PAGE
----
37. 37. Deaf: • provide text transcripts for audio clips • provide closed captioning for audio clips
  38. 38. Motor: • avoid mouse only interactions, use keyboard alternatives • make sure all core functionality is accessible via the keyboard • make sure tab order makes sense (especially when canceling actions)
  39. 39. Learning: • simplify layout as much as possible • keep tasks concise, using as few steps as needed • keep navigation and common interactions as consistent as possible • don’t use blinking or flashing text or adverts • organize information into manageable chunks
  40. 40. Blind: • ensure valid HTML with semantic headers • use landmark HTML5 elements (heading, nav, main, article) • provide alt text for images • avoid mouse only interactions, use keyboard alternatives • provide column and row headers on tables • don’t use anchor tags to just active JavaScript, use buttons • ensure text in anchor tags make sense out of context • learn when and how to use aria attributes
  41. 41. Additional information:
  42. 42. Usability Quality attribute that defines ease-of-use
  43. 43. Users will leave your site if they get lost, frustrated, confused, or can’t find what they want
  44. 44. 5 E’s of usability: • Efficient – speed of task completion • Effective – user goal is met successfully • Engaging – pleasant and satisfying to use • Error tolerant – tolerant to user errors, provides feedback • Easy to learn – good onboarding, low barrier to entry
  45. 45. Not all five categories need to apply to every task
  46. 46. Improve usability: • reduce number of steps needed to complete tasks • identify user goals and ensure they can be met • reduce feature bloat and UI clutter • increase user exposure hours
  47. 47. Questions?

Editor's Notes

  • the term "web accessibility" is overloaded and can carry a negative connotation, mostly is used to refer making websites accessible to users with disabilities

    however, the term “accessible” means so much more than that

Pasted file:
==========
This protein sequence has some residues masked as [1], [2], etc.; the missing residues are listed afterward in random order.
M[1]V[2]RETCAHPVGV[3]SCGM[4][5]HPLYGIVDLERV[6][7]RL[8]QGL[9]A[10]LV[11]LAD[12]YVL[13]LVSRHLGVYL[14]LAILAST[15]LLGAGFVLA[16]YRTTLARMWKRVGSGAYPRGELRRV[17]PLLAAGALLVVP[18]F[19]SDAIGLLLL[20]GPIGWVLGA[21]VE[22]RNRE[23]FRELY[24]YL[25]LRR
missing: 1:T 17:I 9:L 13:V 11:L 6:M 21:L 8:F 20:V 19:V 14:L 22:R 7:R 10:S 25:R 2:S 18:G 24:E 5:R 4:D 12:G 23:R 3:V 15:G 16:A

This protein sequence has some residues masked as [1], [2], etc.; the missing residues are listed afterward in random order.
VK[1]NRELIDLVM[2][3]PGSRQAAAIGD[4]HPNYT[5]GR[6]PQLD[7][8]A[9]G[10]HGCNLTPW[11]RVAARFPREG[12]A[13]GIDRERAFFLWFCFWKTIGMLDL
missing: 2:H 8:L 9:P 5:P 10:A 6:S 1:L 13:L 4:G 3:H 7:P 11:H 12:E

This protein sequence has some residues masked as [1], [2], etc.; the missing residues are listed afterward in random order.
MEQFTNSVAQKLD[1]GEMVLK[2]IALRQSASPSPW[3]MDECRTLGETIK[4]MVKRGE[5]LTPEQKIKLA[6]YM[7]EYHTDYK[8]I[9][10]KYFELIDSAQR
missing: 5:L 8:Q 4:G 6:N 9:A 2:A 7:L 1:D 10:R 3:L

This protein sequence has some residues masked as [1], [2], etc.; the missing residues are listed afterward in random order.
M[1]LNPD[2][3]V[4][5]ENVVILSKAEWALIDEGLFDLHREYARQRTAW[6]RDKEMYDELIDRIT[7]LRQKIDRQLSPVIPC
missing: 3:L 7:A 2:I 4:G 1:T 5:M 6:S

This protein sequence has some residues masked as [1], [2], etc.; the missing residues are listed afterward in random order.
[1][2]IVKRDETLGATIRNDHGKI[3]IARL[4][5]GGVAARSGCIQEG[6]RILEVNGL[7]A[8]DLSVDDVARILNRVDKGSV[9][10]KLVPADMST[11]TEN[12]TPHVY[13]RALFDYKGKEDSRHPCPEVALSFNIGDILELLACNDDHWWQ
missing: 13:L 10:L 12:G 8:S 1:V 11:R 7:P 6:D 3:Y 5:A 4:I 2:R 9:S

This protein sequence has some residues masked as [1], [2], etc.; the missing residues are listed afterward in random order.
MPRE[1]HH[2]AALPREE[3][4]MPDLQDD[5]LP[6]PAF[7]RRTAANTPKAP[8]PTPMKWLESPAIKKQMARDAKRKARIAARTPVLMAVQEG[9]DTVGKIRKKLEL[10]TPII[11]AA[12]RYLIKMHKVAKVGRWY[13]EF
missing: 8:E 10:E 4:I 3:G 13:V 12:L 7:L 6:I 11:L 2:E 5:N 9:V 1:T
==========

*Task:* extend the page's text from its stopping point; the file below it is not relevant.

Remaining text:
• Accessibility is user centric. Most of my presentation will be from the point of view of the user.
  • Abraham Maslow's hierarchy of needs
    basic needs at the bottom
    upper levels transcend and include the lower levels
    highest achievements are possible only with a stable foundation
  • Accessible Web hierarchy of needs
  • if a user cannot get to your site, it is inaccessible to them.

    Opposite of uptime is downtime. What does downtime look like?
  • A blank screen
  • Important to understand that uptime is based on the users perspective. If your servers are all running fine but your site loads too slow or breaks due to a JS error, the site is down to the user
  • This is what users expects
  • [relate story of my website being DoS attacked with my audio assets]
    less assets = less points of failure
    don’t let 3rd party scripts kill your site [relate adobe analytics problems]
  • Usable content is an important distinction. Usable content can be interacted with by the user to perform tasks
  • Luke Wroblewski (row-blue-ski), an internationally recognized digital product leader, told a story of when he worked on the polling app Polar. His team worked to improve the speed of the page so it loaded quicker. Since they loaded polls asynchronously, they also added a spinner to indicate that polls were being loaded.

    Shortly after their improvements, users starting giving feedback that the polls felt slower than before, even though the site was in fact much faster. This is because the addition of the spinner made people notice the waiting instead of overlooking it.
  • Again, it’s all based on the user’s perspective.

    So how do users percieve time?
  • in 1993 Jakob Nielsen published his book “Usability Engineering” wherein he documented how users perceived time. This was back in 1993, the 10 second limit could easily have dropped to 5 seconds in 2015.